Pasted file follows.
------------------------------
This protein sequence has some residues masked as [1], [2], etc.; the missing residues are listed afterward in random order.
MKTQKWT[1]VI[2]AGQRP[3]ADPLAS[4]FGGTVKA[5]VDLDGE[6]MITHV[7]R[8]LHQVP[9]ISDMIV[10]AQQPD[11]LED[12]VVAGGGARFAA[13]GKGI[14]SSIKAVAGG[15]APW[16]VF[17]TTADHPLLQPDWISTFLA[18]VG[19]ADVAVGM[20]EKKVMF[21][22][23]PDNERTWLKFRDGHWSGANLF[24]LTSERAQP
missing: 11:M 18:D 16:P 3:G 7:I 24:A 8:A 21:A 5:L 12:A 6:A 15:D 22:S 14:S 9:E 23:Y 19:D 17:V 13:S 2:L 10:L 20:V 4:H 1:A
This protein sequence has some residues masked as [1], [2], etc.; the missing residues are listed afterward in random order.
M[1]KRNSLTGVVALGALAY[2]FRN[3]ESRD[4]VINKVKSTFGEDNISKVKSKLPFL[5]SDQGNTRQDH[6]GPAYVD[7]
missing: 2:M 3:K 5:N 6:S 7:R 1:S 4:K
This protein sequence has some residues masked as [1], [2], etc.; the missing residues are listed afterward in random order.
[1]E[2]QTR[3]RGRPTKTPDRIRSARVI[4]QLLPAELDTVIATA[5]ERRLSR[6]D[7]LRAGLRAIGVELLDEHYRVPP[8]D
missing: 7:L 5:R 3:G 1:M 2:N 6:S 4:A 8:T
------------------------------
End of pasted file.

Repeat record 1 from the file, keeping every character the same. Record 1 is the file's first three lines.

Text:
This protein sequence has some residues masked as [1], [2], etc.; the missing residues are listed afterward in random order.
MKTQKWT[1]VI[2]AGQRP[3]ADPLAS[4]FGGTVKA[5]VDLDGE[6]MITHV[7]R[8]LHQVP[9]ISDMIV[10]AQQPD[11]LED[12]VVAGGGARFAA[13]GKGI[14]SSIKAVAGG[15]APW[16]VF[17]TTADHPLLQPDWISTFLA[18]VG[19]ADVAVGM[20]EKKVMF[21][22][23]PDNERTWLKFRDGHWSGANLF[24]LTSERAQP
missing: 11:M 18:D 16:P 3:G 7:I 24:A 8:A 21:A 5:L 12:A 6:A 15:D 22:S 14:S 9:E 23:Y 19:D 17:V 13:S 2:L 10:L 20:V 4:H 1:A